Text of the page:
The fascinating story of Norah Cobbett marks a great achievement for our prolific story writer Don Bradmore. This latest contribution is the 50th story Don has written for FCRC. In each of the stories on the lives of our female convicts Don has woven a background of historical context which gives the reader a glimpse into 19th century life in Van Diemen’s Land. Norah Cobbett, a convict described as both notorious and charismatic, is immortalized, with her husband Jorgen Jorgenson (self-proclaimed King of Iceland), in the carvings on the famous convict-built Ross bridge. Norah's life story, like that of many other convict women, has previously been overshadowed by the tales of her adventurous husband, who was very much involved in VDL’s ‘Black Wars’. Now Don’s work has shone a spotlight on her short and troubled life.
Don’s stories for the FCRC have featured meticulous research on diverse topics such as opiate use on babies. The women he portrays cover the spectrum of convict experience, from those who became successful businesswomen, to those who married and settled down to raise a family and those whose troubled circumstances prompted a descent into intoxication and dereliction. One of Don's stories features a memorable convict woman who gained her freedom by saving her husband from being killed by a bushranger - and also captured the bushranger! Many thanks to Don and our wonderful team of transcribers and volunteers, who contribute the threads that get woven into these great stories. We look forward to many more stories from Don.
Norah Cobbett immortalised on the convict-built Ross Bridge, Macquarie River, Ross, Tasmania.
Source: Debra Cadogan-Cowper
The From the Shadows Committee is pleased to announce the successful installation of their first statue, female convict ‘Martha Gregory’. The statue was installed in Degraves Street, South Hobart, opposite the Cascades Female Factory Historic Site. On Tuesday 16 February 2021, limited by COVID-19 restrictions, a small, ticketed event took place in glorious sunshine.
Her Excellency Professor the Honourable Kate Warner, AC, Governor of Tasmania with Brydie Pearce unveiled the statue to the delight of the small gathering. Brydie, a descendant of Martha Gregory, was chosen by Rowan Gillespie as the model for the statue. Martha Gregory was tried in Warwick, England, on 24 March 1806 and sentenced to transportation for 7 years for 'stealing printed cotton in a dwelling house'. Martha arrived in Van Diemen's Land via Sydney, as did so many early female convicts. She was the wife of Thomas Beames, District Constable at Port Dalrymple. Her statue represents all convict women, especially convict mothers.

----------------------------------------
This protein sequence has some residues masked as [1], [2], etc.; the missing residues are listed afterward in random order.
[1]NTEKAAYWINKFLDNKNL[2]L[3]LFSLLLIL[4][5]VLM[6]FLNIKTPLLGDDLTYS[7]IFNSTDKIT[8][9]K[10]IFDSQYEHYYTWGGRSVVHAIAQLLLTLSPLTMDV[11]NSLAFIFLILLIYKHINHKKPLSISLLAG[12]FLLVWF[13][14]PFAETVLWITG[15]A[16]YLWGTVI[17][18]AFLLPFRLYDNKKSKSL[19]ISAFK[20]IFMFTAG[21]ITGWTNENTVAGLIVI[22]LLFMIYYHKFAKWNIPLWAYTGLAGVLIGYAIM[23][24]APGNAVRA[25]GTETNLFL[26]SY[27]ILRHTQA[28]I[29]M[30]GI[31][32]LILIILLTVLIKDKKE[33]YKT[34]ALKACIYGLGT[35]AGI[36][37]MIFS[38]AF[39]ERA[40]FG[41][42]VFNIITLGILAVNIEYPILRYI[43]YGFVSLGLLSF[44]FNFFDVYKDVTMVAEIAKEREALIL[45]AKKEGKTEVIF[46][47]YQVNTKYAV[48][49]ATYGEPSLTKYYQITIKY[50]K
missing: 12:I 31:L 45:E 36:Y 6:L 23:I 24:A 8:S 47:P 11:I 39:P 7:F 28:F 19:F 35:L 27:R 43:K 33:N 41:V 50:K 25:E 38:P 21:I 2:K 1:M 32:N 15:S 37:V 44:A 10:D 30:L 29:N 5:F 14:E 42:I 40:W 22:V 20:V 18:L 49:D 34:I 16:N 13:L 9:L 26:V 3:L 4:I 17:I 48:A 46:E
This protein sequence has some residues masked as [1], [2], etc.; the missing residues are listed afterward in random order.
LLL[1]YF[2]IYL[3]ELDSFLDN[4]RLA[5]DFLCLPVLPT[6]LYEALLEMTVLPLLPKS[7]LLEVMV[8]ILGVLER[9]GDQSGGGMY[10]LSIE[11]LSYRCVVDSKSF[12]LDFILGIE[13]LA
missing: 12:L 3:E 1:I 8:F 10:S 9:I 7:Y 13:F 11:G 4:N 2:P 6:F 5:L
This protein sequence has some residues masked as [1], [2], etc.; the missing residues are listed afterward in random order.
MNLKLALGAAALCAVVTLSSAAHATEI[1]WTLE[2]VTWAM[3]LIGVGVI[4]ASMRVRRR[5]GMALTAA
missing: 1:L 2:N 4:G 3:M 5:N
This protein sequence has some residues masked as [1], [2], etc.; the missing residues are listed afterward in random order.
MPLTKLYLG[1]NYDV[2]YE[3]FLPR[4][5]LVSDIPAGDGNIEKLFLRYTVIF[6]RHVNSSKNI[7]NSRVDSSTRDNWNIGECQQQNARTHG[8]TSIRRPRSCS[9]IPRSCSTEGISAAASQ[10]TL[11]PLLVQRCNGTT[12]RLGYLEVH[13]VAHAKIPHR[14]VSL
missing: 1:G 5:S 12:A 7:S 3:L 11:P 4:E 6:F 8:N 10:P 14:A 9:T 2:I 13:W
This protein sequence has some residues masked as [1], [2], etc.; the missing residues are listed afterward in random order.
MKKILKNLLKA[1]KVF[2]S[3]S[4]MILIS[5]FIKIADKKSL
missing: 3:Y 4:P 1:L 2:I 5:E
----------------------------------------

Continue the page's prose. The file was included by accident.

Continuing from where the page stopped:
Port Arthur Historic Site Management Authority are glad to announce that the publication Transcribing Tasmanian Convict Records by Susan Hood is now available for purchasing on Kindle/Amazon.
The book has been updated and the new electronic version of this helpful resource will make transcribing Tasmanian convict records a more efficient experience and reach to more audiences in need.
The link to purchase and download the e-book is http://amzn.to/2M61tX7.
Tasmania has the most thorough and complete set of records of transported convicts in the world, in the custodianship of the Tasmanian Archives. Now digitized and indexed, these records are a data source for intense academic research and family historians. This excellent guide by Susan Hood will assist anyone who has attempted to decipher and interpret Tasmanian convict records.
Isabella Hutchinson, a 44-year-old woman from County Tyrone was sentenced, along with her 14 year-old son, Thomas Ford, for receiving stolen goods. Isabella, a widow, took the journey on the Kinnear 1848 with three of her children: Jane aged about 15, Isabella aged 6 and James aged 4. The oral history is that the family were allowed to bring two baskets on board with their belongings. Only one basket has survived.
The surviving basket with lid
Clements Hall Local History Group’s current project, ‘Making ends meet on Nunnery Lane: revealing local poverty in the Victorian period’ investigates poverty and hardship in the mid-19th century in a part of the area of York to the south of the City Walls, Nunnery Lane.